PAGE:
In case you missed it, Michelle Obama touted 100,000 Strong on her recent visit to China. The following is excerpted from a TIME Magazine report, which you can read in its full version here.


“Obama began her day at Beijing Normal School, an elite high school whose students enjoy a leafy campus and state-of-the-art equipment. The walls are decorated with murals glorifying both Euclid and Karl Marx. She and Peng visited a robotics class, where students were learning about various robots, including a hexagonal snowflake robot that one student described to Obama as “very amazing and adorable.” The first ladies also took in a calligraphy class, where Peng wrote a four-character aphorism that describes how individuals with high morality can accomplish major tasks. She presented the calligraphy to Obama as a present.

Finally, the two wrapped up their school tour by visiting a ping-pong class where students spend 40 minutes slamming plastic balls onto green tables with metronomic precision. Table tennis is a serious sport in China, with deep political significance. After enduring decades of international isolation during which the world chose the government in Taiwan as China’s rightful representative, Beijing began to integrate into the global community. Ping-pong led the way.

After a speech in which each ping-pong teacher was introduced with great solemnity, Obama slipped out of her vest-coat and tried her hand at ping-pong. The students stayed silent as she whiffed her first few attempts. But as she began to make contact with the table, the kids broke out into gasps and claps. Afterward, Obama, who has made physical fitness one of her signature campaigns, joked about her husband’s ping-pong prowess. “My husband plays,” she said. “He thinks he’s better than he really is.” The students laughed nervously.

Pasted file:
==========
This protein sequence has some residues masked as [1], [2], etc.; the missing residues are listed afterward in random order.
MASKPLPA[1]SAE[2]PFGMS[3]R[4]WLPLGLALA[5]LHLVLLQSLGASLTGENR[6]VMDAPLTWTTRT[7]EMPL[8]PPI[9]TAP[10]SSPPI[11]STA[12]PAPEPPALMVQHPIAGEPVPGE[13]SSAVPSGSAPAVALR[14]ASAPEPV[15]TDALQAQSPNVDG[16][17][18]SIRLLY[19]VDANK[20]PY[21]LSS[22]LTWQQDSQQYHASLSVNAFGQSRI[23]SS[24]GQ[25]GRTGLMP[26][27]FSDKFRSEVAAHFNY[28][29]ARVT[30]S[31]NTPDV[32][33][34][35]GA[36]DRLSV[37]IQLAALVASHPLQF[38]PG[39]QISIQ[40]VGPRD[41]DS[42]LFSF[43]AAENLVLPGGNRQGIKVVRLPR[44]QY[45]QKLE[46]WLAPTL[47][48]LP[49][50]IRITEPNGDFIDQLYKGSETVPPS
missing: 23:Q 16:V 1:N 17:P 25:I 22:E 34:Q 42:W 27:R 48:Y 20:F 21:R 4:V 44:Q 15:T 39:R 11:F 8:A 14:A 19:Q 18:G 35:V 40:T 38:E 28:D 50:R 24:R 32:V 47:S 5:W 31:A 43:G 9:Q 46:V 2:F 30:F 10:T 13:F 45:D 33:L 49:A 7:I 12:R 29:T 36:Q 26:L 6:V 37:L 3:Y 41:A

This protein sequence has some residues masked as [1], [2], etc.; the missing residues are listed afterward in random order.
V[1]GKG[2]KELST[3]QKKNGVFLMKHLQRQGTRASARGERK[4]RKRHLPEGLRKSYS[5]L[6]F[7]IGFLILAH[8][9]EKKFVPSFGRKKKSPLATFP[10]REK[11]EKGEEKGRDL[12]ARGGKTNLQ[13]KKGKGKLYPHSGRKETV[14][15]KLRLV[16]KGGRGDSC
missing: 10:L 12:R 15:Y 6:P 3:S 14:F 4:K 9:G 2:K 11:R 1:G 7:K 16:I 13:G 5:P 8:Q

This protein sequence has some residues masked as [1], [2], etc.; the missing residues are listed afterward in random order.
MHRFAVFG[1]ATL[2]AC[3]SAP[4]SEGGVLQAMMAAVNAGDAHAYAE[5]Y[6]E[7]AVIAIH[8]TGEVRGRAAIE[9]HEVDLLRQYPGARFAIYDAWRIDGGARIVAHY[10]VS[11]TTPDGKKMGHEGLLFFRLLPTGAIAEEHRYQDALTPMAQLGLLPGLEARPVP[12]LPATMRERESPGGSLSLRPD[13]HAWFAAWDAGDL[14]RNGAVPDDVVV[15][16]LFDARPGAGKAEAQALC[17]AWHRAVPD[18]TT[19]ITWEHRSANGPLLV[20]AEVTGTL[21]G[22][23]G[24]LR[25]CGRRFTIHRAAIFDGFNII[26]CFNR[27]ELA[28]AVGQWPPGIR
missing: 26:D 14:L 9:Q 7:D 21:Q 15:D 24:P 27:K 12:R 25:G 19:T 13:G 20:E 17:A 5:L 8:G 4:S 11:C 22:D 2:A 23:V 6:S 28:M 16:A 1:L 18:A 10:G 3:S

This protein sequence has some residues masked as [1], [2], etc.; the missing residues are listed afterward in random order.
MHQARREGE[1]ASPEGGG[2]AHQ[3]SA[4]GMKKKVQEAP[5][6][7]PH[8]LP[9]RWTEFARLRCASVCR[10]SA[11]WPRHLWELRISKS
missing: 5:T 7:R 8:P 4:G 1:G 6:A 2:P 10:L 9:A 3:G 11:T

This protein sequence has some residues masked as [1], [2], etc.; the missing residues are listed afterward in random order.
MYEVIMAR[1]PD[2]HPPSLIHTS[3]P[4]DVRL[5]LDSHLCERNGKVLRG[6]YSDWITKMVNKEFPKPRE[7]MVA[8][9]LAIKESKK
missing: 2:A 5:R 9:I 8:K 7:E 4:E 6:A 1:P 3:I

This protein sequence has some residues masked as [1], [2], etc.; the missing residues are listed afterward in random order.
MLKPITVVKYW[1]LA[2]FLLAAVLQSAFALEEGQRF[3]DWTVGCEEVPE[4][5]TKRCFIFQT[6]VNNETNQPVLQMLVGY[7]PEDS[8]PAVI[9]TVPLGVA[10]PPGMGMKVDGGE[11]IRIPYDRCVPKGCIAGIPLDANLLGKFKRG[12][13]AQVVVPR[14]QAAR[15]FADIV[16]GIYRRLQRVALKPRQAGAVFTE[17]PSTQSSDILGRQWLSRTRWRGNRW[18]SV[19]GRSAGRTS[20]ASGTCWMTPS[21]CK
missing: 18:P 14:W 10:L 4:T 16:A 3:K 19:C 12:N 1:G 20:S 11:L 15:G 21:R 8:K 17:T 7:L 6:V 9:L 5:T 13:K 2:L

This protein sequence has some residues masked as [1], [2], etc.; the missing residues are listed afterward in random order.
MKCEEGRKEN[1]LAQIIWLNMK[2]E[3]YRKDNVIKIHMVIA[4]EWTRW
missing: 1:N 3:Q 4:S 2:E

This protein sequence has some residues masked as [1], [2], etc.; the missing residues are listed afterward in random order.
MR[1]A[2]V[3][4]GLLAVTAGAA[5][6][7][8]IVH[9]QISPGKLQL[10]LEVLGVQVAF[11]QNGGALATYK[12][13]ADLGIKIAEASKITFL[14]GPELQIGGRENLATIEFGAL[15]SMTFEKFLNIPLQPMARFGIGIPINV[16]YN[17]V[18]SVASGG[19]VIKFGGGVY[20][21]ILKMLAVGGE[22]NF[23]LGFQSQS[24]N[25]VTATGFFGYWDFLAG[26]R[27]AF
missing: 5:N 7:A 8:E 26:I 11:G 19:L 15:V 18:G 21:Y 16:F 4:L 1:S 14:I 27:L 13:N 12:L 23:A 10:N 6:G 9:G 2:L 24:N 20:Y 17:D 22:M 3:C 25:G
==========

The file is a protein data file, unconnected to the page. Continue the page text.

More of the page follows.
The Chinese first lady, whose hair was coiffed in an elaborate braid known in China as “scorpion head,” declined to play. She did, however, nod and smile at her American counterpart’s enthusiastic efforts. For years, Peng, now 51, was far more famous in China than her husband, President Xi Jinping, who quietly rose through the Communist Party’s ranks. A folk singer with the People’s Liberation Army, Peng attained the rank of major general and was known for warbling rousing socialist ditties like “People From Our Village.” While she has been far more visible than her predecessors, who rarely appeared in any photo-ops with their leader husbands, Peng still hews to a script. She stood rigidly next to Obama as they gazed upon robots, exchanging not a word. Nor did she engage in much small talk with the Beijing Normal School students, although she did admit, as she picked up her calligraphy brush: “I’m somewhat nervous, too.” Peng also spoke phrases of well-enunciated English.

More than 30 American kids are studying at Beijing Normal School, part of a growing corps of 20,000 American students in China (the number of Chinese students in the U.S. is upwards of 200,000). Obama has made the importance of education one of the themes of her China trip, and she is using her personal story as an example of American social mobility.

“As someone from a modest background, [Obama] has parents who didn’t go to college but who emphasized education… as a way to succeed and move forward,” said Tina Tchen, Obama’s chief of staff.

Some of the American students studying at Beijing Normal School come from the U.S.’ toniest private schools, like Phillips Academy Andover in Mass. and Sidwell Friends in Washington, which Obama’s daughters attend. The Beijing Normal School program for some foreign students, according to two American teenagers, costs $50,000 a year. Obama is promoting a State Department-backed program called 100,000 Strong that will send American children of all economic backgrounds to study in China.

Again, here is a link to the original article, Michelle Obama Tours Beijing With China’s First Lady